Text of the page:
Princeless: Make Yourself, Part 1
(The Princeless series, Volume 5, part 1)
Jeremy Whitley, illustrations by Emily Martin, Brett Grunig, and Alex Smith
Action Lab Entertainment
Fiction, YA Comics/Fantasy
DESCRIPTION: Princess Adrienne's quest to rescue the rest of her sisters takes her to the frozen mountains of the dwarves... an awkward homecoming for her sidekick, the
half-dwarf girl Belinda. As Adrienne prepares for another fight, this time for the twins (locked up in twin towers in the mountains), she still struggles to find her own freedom, old attitudes and insecurities gnawing at her. Meanwhile,
Belinda learns that her human mother, who ran out on the family after one too many drunken blows from her father, has not only visited the dwarves, but taken a job with the
nearby monster farm - where Sparky the dragon was raised and trained.
Elsewhere in the land, young Prince Devin and his reluctant wolf-girl companion Kira have a fateful run-in with the escaped Prince Wilcome and his elven sort-of-friend/fellow escapee Tempest.
While hereditary enemies Kira and Tempest spar, the foursome join forces to track down the missing queen - but something very much wants to keep them from succeeding...
REVIEW: This volume lost a half-star on two counts - one for stretching, another for advertisements. The latter I can't blame on the story itself,
though I found it very distracting to have multiple full-page ads tripping me up between segments. (Eleven ads, in one grueling stretch. I appreciate that advertising is necessary, and the comic/graphic novel industry is no exception, but really - eleven in a row? They couldn't have been broken up a bit?) The former issue of stretching, however, definitely infringed on my enjoyment. Some
introspection by Adrienne is inevitable, as her journey helps her grow up, but at some point her tangents and conversations on the matter cross a line from relevant and intriguing to plot filler
and outright stalling. Likewise, Belinda's subplot - dealing with anger over her runaway mother - clutters the pages... as do her many dwarven relatives,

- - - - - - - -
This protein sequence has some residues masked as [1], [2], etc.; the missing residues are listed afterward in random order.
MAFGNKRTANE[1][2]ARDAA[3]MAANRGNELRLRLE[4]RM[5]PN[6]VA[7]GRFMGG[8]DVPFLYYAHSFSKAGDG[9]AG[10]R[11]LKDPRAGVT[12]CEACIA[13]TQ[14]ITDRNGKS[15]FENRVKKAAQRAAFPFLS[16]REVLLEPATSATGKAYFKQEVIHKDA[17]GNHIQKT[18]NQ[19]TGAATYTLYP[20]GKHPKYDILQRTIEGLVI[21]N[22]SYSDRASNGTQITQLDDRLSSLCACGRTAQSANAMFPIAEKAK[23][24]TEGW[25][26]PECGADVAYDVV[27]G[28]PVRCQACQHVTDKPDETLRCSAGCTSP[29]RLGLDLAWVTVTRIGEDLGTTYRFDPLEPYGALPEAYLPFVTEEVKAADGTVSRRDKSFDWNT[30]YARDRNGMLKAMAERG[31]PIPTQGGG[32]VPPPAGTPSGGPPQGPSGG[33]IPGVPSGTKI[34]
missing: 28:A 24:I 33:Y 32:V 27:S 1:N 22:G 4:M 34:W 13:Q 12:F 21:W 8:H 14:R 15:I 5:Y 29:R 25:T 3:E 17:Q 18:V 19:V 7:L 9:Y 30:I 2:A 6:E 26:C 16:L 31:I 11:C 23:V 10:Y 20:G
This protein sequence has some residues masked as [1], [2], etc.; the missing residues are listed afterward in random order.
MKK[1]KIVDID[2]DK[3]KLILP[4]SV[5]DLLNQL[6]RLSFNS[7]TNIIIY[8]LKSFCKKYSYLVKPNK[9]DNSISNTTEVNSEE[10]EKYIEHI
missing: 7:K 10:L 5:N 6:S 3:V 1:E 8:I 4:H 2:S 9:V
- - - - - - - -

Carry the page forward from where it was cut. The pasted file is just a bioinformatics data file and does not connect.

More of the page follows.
who were often hard to tell apart. Sparky's quest to find her roots inches forward, but all the padding knocks a reunion and revelation into Part 2... like Adrienne's
rescue mission. (Cut a few of the ads, and maybe it wouldn't have needed a second volume to finish... but I digress.)
As for Prince Devin's story, I wasn't fond of Prince Wilcome in his last adventure (part of the Princeless short story compilation
volume, reviewed previously), and I'm not much more interested in him now that he's been added as a regular; he comes across as too shallow and one-dimensional compared
to the rest of the cast. I'm also not sure about Tempest. The whole quest to rescue the queen itself feels like plot stretching; any reader paying any bit of attention knows what happened, if not details of why, and the longer it drags out, the more tedious it grows.
The cast and storylines feel bloated, dragging out for the sake of dragging out, or maybe for ad sales given the concentration. (Eleven in a row... still can't get over that. I counted twice to be sure.) I expect
I'll read the second part for some closure, but if the tale keeps distracting itself and meandering into tangents of minimal progression, I might call it a wrap on this series. It's still fun,
but not as fun as it used to be.
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